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Article citations


US Environmental Protection Agency, “The Office of Pesticide Programs’ Policy on Determination of the Appropriate FQPA Safety Factor(s) for Use in the Tolerance-Setting Process,” Office of Pesticide Programs, Office of Prevention, Pesticides, and Toxic Substances, Washington DC, 10 May 1999.

has been cited by the following article:

  • TITLE: Cumulative Risk Assessment Framework for Waterborne Contaminants

    AUTHORS: Douglas Crawford-Brown, Sean Crawford-Brown

    KEYWORDS: Risk; Water; Cumulative Risk

    JOURNAL NAME: Journal of Environmental Protection, Vol.3 No.5, May 30, 2012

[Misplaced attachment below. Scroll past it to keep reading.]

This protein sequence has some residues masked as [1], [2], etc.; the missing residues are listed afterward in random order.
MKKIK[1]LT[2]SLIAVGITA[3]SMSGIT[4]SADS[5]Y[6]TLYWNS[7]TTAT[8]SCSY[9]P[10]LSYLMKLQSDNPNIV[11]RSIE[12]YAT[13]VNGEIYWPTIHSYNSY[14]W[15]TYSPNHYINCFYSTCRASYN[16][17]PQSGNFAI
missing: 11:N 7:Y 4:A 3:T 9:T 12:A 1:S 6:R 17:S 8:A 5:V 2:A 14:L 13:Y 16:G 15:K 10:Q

ABSTRACT: A framework is developed and applied for semi-quantitative estimation of cumulative risk from complex mixtures of compounds in water supplies. The framework places these risks onto the unifying metric of Disability Adjusted Life Years (DALYs), and harmonizes cancer and non-cancer, morbidity and mortality, effects. The framework can be used to: 1) calculate a measure of cumulative risk for a given supply, and compare this measure across supplies or across the same supply with candidate treatments applied; 2) identify those compounds contributing most significantly to cumulative risk, so risk management measures can be applied most effectively; and 3) quantify the influence of different regulatory limits, for specific compounds, on the cumulative risk from drinking water. Results of application to a hypothetical water supply in which all compounds are at their existing Maximum Contaminant Level (MCL) show the cumulative risk for even a complex mixture may be dominated by a few compounds. In this application, that risk was dominated by as few as 10% of the compounds. The analysis also shows that establishing MCLs based on compounds for which there is an oral slope factor, but where no cancer-based limit has yet been established, probably will have little influence on the relative cumulative risk (as measured by Total Weighted DALY) of different water supplies. This arises primarily because the non-cancer-based MCL is usually more restrictive than the one based on cancer for target probabilities of cancer equal to 1E–4 or 1E–5.